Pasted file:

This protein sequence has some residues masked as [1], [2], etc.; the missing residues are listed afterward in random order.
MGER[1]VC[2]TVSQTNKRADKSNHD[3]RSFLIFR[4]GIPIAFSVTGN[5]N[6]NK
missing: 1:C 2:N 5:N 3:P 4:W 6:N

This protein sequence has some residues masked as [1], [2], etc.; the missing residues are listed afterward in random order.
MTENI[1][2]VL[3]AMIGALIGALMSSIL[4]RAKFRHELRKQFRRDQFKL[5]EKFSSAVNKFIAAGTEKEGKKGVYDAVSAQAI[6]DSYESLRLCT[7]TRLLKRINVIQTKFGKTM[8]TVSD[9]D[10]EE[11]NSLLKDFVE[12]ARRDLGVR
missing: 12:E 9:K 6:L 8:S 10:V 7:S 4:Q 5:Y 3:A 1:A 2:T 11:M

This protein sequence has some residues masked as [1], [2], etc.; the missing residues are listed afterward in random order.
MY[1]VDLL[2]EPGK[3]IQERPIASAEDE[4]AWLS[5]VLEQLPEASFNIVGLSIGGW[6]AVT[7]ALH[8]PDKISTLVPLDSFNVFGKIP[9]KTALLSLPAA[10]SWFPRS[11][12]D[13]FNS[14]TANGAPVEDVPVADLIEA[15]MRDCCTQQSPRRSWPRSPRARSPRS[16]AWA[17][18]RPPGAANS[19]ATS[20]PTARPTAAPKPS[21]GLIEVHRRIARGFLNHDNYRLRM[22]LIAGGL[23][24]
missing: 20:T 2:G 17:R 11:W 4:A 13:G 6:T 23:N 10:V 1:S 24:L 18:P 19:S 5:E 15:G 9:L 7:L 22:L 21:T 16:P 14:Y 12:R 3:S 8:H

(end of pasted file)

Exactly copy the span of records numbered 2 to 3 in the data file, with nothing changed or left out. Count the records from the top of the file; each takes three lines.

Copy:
This protein sequence has some residues masked as [1], [2], etc.; the missing residues are listed afterward in random order.
MTENI[1][2]VL[3]AMIGALIGALMSSIL[4]RAKFRHELRKQFRRDQFKL[5]EKFSSAVNKFIAAGTEKEGKKGVYDAVSAQAI[6]DSYESLRLCT[7]TRLLKRINVIQTKFGKTM[8]TVSD[9]D[10]EE[11]NSLLKDFVE[12]ARRDLGVR
missing: 12:E 9:K 6:L 8:S 10:V 7:S 4:Q 5:Y 3:A 1:A 2:T 11:M

This protein sequence has some residues masked as [1], [2], etc.; the missing residues are listed afterward in random order.
MY[1]VDLL[2]EPGK[3]IQERPIASAEDE[4]AWLS[5]VLEQLPEASFNIVGLSIGGW[6]AVT[7]ALH[8]PDKISTLVPLDSFNVFGKIP[9]KTALLSLPAA[10]SWFPRS[11][12]D[13]FNS[14]TANGAPVEDVPVADLIEA[15]MRDCCTQQSPRRSWPRSPRARSPRS[16]AWA[17][18]RPPGAANS[19]ATS[20]PTARPTAAPKPS[21]GLIEVHRRIARGFLNHDNYRLRM[22]LIAGGL[23][24]
missing: 20:T 2:G 17:R 11:W 4:A 13:G 6:T 23:N 10:V 1:S 24:L 18:P 19:S 5:E 15:G 9:L 7:L 22:L 21:T 16:P 14:Y 12:R 3:S 8:H